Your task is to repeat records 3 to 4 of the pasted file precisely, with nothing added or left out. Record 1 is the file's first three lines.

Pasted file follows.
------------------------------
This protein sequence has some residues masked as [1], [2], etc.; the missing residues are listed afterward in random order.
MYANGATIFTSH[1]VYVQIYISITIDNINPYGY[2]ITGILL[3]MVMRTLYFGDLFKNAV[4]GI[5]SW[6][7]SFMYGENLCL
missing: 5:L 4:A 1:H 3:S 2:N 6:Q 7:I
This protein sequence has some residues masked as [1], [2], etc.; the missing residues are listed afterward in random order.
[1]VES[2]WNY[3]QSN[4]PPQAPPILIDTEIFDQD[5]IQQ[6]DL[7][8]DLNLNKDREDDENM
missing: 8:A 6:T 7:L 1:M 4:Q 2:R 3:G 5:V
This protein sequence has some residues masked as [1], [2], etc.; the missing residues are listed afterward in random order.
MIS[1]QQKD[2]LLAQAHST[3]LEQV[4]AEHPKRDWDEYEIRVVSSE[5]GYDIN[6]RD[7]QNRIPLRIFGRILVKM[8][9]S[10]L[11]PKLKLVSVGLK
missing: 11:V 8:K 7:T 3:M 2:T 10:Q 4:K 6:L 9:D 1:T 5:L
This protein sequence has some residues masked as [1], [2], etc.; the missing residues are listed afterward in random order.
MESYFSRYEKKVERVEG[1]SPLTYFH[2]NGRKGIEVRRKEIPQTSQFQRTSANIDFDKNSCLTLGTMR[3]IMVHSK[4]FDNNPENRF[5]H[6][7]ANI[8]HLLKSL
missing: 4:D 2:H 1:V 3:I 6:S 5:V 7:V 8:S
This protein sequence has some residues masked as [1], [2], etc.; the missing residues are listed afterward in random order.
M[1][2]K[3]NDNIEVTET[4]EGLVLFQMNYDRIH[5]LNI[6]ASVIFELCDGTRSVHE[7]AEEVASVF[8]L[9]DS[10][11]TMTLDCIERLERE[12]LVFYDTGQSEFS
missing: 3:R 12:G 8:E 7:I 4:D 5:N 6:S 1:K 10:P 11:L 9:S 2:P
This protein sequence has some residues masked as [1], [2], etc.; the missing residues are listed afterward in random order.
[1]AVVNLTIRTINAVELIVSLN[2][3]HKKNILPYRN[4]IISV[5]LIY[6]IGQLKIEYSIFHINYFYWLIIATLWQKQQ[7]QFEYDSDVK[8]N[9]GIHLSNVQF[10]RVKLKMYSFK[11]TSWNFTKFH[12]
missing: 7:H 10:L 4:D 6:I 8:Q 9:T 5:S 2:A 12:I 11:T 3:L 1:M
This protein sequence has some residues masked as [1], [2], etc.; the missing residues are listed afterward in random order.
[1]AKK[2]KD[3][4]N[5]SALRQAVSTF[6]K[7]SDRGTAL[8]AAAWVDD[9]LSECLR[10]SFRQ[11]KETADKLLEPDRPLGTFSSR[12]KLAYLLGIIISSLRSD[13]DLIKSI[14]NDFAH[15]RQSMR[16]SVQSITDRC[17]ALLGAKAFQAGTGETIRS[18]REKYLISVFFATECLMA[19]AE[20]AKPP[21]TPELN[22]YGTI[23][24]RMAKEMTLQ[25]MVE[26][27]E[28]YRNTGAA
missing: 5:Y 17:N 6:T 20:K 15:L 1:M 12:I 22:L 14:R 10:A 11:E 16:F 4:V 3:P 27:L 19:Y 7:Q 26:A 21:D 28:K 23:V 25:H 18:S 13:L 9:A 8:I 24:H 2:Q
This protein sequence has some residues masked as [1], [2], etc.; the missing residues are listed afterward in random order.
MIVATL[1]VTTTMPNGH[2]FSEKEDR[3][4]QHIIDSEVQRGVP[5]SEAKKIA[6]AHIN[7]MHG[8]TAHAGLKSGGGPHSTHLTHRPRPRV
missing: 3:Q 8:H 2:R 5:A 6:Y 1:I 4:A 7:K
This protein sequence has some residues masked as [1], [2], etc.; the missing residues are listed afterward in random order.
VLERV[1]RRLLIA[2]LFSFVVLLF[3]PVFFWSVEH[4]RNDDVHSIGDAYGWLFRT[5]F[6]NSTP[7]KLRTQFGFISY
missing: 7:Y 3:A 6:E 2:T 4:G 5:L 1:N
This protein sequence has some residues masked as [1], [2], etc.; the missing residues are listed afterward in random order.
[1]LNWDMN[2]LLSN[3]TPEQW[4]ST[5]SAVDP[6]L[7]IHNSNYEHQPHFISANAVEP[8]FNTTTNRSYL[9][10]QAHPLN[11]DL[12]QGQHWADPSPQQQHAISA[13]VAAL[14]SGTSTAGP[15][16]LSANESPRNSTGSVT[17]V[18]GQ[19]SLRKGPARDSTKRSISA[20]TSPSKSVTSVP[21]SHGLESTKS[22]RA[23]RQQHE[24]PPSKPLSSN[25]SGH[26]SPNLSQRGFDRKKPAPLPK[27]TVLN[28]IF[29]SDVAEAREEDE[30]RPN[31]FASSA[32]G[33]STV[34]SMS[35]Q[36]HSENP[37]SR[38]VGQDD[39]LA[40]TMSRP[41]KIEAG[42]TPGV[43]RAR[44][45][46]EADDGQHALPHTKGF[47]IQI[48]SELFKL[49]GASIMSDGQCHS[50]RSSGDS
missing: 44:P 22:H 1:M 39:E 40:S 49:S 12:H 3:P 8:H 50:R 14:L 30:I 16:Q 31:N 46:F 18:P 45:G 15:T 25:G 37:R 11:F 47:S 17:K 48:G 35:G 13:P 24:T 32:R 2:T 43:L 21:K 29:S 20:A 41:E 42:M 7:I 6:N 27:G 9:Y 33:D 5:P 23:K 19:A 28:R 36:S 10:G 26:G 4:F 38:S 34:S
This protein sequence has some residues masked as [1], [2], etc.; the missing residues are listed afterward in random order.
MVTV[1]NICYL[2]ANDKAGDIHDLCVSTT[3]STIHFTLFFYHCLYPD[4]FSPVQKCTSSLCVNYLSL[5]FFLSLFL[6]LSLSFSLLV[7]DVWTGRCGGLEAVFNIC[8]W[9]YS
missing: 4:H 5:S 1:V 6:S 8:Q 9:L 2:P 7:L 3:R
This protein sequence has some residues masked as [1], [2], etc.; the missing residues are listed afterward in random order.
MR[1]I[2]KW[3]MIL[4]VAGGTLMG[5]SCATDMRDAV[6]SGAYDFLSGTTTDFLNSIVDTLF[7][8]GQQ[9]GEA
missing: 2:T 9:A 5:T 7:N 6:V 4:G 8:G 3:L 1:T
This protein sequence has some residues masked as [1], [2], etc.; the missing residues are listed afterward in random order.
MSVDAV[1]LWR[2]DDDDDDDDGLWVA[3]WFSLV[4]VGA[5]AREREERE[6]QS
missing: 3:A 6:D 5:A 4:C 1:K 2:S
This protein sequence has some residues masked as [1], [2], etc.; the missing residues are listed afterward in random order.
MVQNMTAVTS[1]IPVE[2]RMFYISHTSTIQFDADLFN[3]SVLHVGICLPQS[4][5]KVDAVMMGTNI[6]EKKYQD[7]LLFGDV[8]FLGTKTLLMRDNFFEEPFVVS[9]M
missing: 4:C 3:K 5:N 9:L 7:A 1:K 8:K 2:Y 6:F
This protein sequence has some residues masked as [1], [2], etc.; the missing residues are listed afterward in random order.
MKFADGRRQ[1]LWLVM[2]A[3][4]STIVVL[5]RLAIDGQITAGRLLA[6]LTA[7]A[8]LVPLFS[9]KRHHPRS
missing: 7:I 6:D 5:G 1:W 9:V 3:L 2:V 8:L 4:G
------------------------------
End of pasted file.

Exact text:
This protein sequence has some residues masked as [1], [2], etc.; the missing residues are listed afterward in random order.
MIS[1]QQKD[2]LLAQAHST[3]LEQV[4]AEHPKRDWDEYEIRVVSSE[5]GYDIN[6]RD[7]QNRIPLRIFGRILVKM[8][9]S[10]L[11]PKLKLVSVGLK
missing: 11:V 8:K 7:T 3:M 2:T 10:Q 4:K 6:L 9:D 1:T 5:L
This protein sequence has some residues masked as [1], [2], etc.; the missing residues are listed afterward in random order.
MESYFSRYEKKVERVEG[1]SPLTYFH[2]NGRKGIEVRRKEIPQTSQFQRTSANIDFDKNSCLTLGTMR[3]IMVHSK[4]FDNNPENRF[5]H[6][7]ANI[8]HLLKSL
missing: 4:D 2:H 1:V 3:I 6:S 5:V 7:V 8:S